ILLINOIS APPELLATE COURT — FIRST DISTRICT (4TH DIVISION) REVERSED AND REMANDED.
OPINION FILED JUNE 30, 1983.
JAMES PRICE, PLAINTIFF-APPELLANT,
STATE FARM MUTUAL AUTOMOBILE INSURANCE COMPANY, DEFENDANT-APPELLEE.
Appeal from the Circuit Court of Cook County; the Hon. James
C. Murray, Judge, presiding.
JUSTICE LINN DELIVERED THE OPINION OF THE COURT:
Plaintiff, James Price, filed a declaratory judgment action in the circuit court of Cook County against defendant, State Farm Mutual Automobile Insurance Company (State Farm). Price was seeking a declaration of his rights under the underinsured motorist provision of a policy issued by State Farm to Price's stepfather, Theodore Alferes. Because none of the facts was in controversy and the only issue involved interpretation of statutes and their application to the contested policy provision, both plaintiff and defendant filed cross motions for summary judgment. The trial court granted defendant's motion to deny plaintiff any recovery under the underinsured motorist clause in the automobile insurance policy.
Plaintiff now appeals, contending that the trial court erred in holding that an exclusion included in the Alferes policy was valid and enforceable on the date of the plaintiff's accident. We agree with plaintiff, and we reverse and remand.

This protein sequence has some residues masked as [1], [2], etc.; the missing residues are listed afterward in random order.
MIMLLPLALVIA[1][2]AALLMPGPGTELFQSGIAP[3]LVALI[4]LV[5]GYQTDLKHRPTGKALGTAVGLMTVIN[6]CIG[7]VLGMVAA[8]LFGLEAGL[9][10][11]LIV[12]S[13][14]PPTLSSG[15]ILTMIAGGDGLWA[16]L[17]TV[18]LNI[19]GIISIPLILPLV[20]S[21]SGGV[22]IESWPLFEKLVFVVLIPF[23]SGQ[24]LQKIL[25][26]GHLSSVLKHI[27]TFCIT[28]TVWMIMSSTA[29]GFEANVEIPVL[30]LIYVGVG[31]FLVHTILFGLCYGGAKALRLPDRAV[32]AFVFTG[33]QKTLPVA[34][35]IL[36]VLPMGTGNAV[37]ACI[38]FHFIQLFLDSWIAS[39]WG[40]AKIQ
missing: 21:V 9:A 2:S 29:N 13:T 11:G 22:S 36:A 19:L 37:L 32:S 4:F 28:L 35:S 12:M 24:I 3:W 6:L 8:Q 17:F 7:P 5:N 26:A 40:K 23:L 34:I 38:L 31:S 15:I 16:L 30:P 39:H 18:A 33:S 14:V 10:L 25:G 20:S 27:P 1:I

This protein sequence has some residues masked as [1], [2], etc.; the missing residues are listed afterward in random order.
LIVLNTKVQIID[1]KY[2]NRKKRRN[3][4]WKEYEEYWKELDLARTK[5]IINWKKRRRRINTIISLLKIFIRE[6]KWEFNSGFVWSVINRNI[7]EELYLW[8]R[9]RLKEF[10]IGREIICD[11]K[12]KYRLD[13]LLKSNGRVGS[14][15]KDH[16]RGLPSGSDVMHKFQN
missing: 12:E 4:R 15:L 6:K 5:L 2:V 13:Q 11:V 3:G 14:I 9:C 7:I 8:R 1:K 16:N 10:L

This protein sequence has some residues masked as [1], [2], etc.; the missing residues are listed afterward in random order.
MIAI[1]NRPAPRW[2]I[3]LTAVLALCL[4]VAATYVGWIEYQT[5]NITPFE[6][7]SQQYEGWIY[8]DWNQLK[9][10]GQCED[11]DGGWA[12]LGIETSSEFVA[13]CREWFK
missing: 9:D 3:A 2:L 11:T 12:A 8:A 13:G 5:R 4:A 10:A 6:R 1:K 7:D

On March 1, 1980, all automobile insurers in the State of Illinois became obligated by statute to offer, in addition to the long-standing uninsured motorist coverage, underinsured motorist coverage. The statute provided that, for an additional premium, legally recoverable damages incurred in excess of the applicable limits of the at-fault driver's insurance coverage could now be recoverable under the injured party's own insurance policy. Alferes, who had purchased automobile insurance from State Farm for several years, renewed his basic policy on or about March 11, 1980; in addition, he contracted for both uninsured and underinsured coverage in newly authorized amounts equal to his bodily liability limit, $100,000 per person/$300,000 per occurrence. For this increased coverage, Alferes paid two premiums, one for the higher level of uninsured motorist coverage and one for the new underinsured motorist coverage. State Farm issued him an acknowledgement and an endorsement to the policy that verified the limits of both uninsured and underinsured coverages and contained the following exclusion:
"When Coverage W [underinsured motorist coverage] does not apply.
There is no coverage:
3. If the uninsured motor vehicle coverage applies to the accident."